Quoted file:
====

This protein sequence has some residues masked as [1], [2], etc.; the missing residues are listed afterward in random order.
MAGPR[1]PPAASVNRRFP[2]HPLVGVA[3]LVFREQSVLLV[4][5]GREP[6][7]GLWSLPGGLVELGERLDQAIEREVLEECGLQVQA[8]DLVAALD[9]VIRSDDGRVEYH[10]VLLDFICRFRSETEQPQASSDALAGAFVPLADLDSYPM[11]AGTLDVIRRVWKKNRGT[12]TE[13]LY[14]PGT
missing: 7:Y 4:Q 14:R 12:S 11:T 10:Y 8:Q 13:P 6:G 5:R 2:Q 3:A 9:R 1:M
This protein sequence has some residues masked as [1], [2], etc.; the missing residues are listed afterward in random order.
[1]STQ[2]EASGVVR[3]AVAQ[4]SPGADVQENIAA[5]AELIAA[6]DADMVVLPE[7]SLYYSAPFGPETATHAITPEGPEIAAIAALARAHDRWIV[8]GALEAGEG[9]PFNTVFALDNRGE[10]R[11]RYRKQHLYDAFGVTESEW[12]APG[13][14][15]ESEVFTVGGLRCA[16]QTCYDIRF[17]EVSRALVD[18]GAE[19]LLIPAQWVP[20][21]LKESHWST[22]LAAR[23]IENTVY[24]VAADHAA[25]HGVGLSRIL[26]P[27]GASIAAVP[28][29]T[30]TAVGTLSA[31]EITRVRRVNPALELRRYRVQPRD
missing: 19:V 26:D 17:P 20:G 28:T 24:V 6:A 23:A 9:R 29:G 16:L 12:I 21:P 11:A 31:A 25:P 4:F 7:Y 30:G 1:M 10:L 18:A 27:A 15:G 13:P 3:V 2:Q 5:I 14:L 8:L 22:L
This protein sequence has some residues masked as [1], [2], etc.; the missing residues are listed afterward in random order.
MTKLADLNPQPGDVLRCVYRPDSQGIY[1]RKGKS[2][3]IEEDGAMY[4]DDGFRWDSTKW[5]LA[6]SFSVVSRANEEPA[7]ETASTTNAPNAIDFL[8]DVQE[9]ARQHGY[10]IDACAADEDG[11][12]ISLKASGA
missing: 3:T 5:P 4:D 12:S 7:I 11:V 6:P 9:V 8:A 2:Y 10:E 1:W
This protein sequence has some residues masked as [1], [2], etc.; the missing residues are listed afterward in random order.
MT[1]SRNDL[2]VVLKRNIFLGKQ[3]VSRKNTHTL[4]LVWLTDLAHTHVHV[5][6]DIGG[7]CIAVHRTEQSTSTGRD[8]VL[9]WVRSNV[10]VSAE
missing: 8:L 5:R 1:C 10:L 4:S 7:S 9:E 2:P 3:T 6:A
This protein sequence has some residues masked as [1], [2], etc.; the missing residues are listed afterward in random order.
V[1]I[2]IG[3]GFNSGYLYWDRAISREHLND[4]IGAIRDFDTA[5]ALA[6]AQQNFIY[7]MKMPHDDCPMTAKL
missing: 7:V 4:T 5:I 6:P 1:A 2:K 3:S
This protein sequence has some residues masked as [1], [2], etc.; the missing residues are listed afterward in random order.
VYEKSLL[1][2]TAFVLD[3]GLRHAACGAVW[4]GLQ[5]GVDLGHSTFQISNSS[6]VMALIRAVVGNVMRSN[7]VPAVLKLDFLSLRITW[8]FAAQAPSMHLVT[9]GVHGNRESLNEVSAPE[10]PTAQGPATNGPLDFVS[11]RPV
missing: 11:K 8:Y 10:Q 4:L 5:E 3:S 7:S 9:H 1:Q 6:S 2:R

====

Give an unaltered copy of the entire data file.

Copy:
This protein sequence has some residues masked as [1], [2], etc.; the missing residues are listed afterward in random order.
MAGPR[1]PPAASVNRRFP[2]HPLVGVA[3]LVFREQSVLLV[4][5]GREP[6][7]GLWSLPGGLVELGERLDQAIEREVLEECGLQVQA[8]DLVAALD[9]VIRSDDGRVEYH[10]VLLDFICRFRSETEQPQASSDALAGAFVPLADLDSYPM[11]AGTLDVIRRVWKKNRGT[12]TE[13]LY[14]PGT
missing: 7:Y 4:Q 14:R 12:S 11:T 10:Y 8:Q 13:P 6:G 5:R 2:Q 3:A 9:R 1:M
This protein sequence has some residues masked as [1], [2], etc.; the missing residues are listed afterward in random order.
[1]STQ[2]EASGVVR[3]AVAQ[4]SPGADVQENIAA[5]AELIAA[6]DADMVVLPE[7]SLYYSAPFGPETATHAITPEGPEIAAIAALARAHDRWIV[8]GALEAGEG[9]PFNTVFALDNRGE[10]R[11]RYRKQHLYDAFGVTESEW[12]APG[13][14][15]ESEVFTVGGLRCA[16]QTCYDIRF[17]EVSRALVD[18]GAE[19]LLIPAQWVP[20][21]LKESHWST[22]LAAR[23]IENTVY[24]VAADHAA[25]HGVGLSRIL[26]P[27]GASIAAVP[28][29]T[30]TAVGTLSA[31]EITRVRRVNPALELRRYRVQPRD
missing: 19:V 26:D 17:P 20:G 28:T 24:V 6:A 23:A 9:R 29:G 16:L 12:I 21:P 11:A 31:A 25:P 4:F 7:Y 30:G 1:M 10:L 18:A 27:A 15:G 13:P 3:V 2:Q 5:I 14:L 8:L 22:L
This protein sequence has some residues masked as [1], [2], etc.; the missing residues are listed afterward in random order.
MTKLADLNPQPGDVLRCVYRPDSQGIY[1]RKGKS[2][3]IEEDGAMY[4]DDGFRWDSTKW[5]LA[6]SFSVVSRANEEPA[7]ETASTTNAPNAIDFL[8]DVQE[9]ARQHGY[10]IDACAADEDG[11][12]ISLKASGA
missing: 3:T 5:P 4:D 12:S 7:I 11:V 6:P 9:V 8:A 2:Y 10:E 1:W
This protein sequence has some residues masked as [1], [2], etc.; the missing residues are listed afterward in random order.
MT[1]SRNDL[2]VVLKRNIFLGKQ[3]VSRKNTHTL[4]LVWLTDLAHTHVHV[5][6]DIGG[7]CIAVHRTEQSTSTGRD[8]VL[9]WVRSNV[10]VSAE
missing: 8:L 5:R 1:C 10:L 4:S 7:S 9:E 2:P 3:T 6:A
This protein sequence has some residues masked as [1], [2], etc.; the missing residues are listed afterward in random order.
V[1]I[2]IG[3]GFNSGYLYWDRAISREHLND[4]IGAIRDFDTA[5]ALA[6]AQQNFIY[7]MKMPHDDCPMTAKL
missing: 7:V 4:T 5:I 6:P 1:A 2:K 3:S
This protein sequence has some residues masked as [1], [2], etc.; the missing residues are listed afterward in random order.
VYEKSLL[1][2]TAFVLD[3]GLRHAACGAVW[4]GLQ[5]GVDLGHSTFQISNSS[6]VMALIRAVVGNVMRSN[7]VPAVLKLDFLSLRITW[8]FAAQAPSMHLVT[9]GVHGNRESLNEVSAPE[10]PTAQGPATNGPLDFVS[11]RPV
missing: 11:K 8:Y 10:Q 4:L 5:E 3:S 7:S 9:H 1:Q 6:S 2:R